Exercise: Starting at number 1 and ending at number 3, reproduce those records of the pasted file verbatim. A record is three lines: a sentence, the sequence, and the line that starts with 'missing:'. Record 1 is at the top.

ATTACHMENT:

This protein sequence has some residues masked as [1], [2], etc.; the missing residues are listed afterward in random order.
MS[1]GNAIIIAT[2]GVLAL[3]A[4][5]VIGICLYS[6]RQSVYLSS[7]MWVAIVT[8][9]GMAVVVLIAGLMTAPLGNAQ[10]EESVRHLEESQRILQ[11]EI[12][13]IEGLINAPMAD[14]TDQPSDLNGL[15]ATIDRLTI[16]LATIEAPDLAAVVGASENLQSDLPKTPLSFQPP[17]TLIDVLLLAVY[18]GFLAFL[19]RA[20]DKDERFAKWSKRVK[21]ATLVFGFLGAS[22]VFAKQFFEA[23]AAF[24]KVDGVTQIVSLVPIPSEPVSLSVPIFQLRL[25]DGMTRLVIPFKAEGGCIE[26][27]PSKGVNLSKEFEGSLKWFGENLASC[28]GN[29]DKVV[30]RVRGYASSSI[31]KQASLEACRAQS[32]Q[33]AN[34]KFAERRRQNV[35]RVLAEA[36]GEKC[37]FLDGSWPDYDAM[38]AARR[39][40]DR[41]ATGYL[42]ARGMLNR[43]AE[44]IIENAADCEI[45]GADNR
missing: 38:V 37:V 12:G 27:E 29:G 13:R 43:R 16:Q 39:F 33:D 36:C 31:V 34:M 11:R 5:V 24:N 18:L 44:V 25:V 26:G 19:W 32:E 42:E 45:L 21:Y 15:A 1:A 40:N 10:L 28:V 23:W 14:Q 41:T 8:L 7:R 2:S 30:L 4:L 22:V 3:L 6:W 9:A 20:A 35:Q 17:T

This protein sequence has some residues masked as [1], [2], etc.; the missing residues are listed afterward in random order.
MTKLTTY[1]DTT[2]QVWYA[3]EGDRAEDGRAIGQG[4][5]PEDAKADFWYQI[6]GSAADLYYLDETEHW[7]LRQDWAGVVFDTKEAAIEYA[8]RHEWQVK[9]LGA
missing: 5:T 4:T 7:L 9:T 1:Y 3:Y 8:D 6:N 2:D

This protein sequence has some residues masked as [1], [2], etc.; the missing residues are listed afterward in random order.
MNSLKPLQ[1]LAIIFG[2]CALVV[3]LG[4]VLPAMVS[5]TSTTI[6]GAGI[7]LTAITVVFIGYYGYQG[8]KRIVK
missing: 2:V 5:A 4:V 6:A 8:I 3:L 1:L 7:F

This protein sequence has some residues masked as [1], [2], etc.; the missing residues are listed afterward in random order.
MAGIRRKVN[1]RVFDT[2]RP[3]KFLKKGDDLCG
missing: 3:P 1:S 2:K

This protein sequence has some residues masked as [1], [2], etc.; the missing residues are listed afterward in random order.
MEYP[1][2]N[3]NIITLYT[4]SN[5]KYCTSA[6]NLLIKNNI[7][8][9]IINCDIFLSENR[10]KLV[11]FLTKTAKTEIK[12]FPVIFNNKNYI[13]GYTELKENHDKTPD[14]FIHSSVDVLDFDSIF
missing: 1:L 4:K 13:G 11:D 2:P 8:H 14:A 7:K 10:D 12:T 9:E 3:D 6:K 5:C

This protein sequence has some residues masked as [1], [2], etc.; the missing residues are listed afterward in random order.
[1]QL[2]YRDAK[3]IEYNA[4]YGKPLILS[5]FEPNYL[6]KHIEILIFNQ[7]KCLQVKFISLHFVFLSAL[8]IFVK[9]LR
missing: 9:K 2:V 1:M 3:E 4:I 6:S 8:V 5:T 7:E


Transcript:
This protein sequence has some residues masked as [1], [2], etc.; the missing residues are listed afterward in random order.
MS[1]GNAIIIAT[2]GVLAL[3]A[4][5]VIGICLYS[6]RQSVYLSS[7]MWVAIVT[8][9]GMAVVVLIAGLMTAPLGNAQ[10]EESVRHLEESQRILQ[11]EI[12][13]IEGLINAPMAD[14]TDQPSDLNGL[15]ATIDRLTI[16]LATIEAPDLAAVVGASENLQSDLPKTPLSFQPP[17]TLIDVLLLAVY[18]GFLAFL[19]RA[20]DKDERFAKWSKRVK[21]ATLVFGFLGAS[22]VFAKQFFEA[23]AAF[24]KVDGVTQIVSLVPIPSEPVSLSVPIFQLRL[25]DGMTRLVIPFKAEGGCIE[26][27]PSKGVNLSKEFEGSLKWFGENLASC[28]GN[29]DKVV[30]RVRGYASSSI[31]KQASLEACRAQS[32]Q[33]AN[34]KFAERRRQNV[35]RVLAEA[36]GEKC[37]FLDGSWPDYDAM[38]AARR[39][40]DR[41]ATGYL[42]ARGMLNR[43]AE[44]IIENAADCEI[45]GADNR
missing: 38:V 37:V 12:G 27:E 29:G 13:R 43:R 16:Q 39:F 33:D 36:C 31:V 34:M 11:R 5:V 24:N 18:L 44:V 25:V 26:G 19:W 32:E 42:E 45:L 21:Y 15:A 1:A 40:N 10:L 28:V 23:W 14:Q 41:T 8:L 7:R 2:S 30:L 4:L 22:V 3:L 6:W 9:A 20:A 35:Q 17:T

This protein sequence has some residues masked as [1], [2], etc.; the missing residues are listed afterward in random order.
MTKLTTY[1]DTT[2]QVWYA[3]EGDRAEDGRAIGQG[4][5]PEDAKADFWYQI[6]GSAADLYYLDETEHW[7]LRQDWAGVVFDTKEAAIEYA[8]RHEWQVK[9]LGA
missing: 5:T 4:T 7:L 9:T 1:Y 3:Y 8:D 6:N 2:D

This protein sequence has some residues masked as [1], [2], etc.; the missing residues are listed afterward in random order.
MNSLKPLQ[1]LAIIFG[2]CALVV[3]LG[4]VLPAMVS[5]TSTTI[6]GAGI[7]LTAITVVFIGYYGYQG[8]KRIVK
missing: 2:V 5:A 4:V 6:A 8:I 3:L 1:L 7:F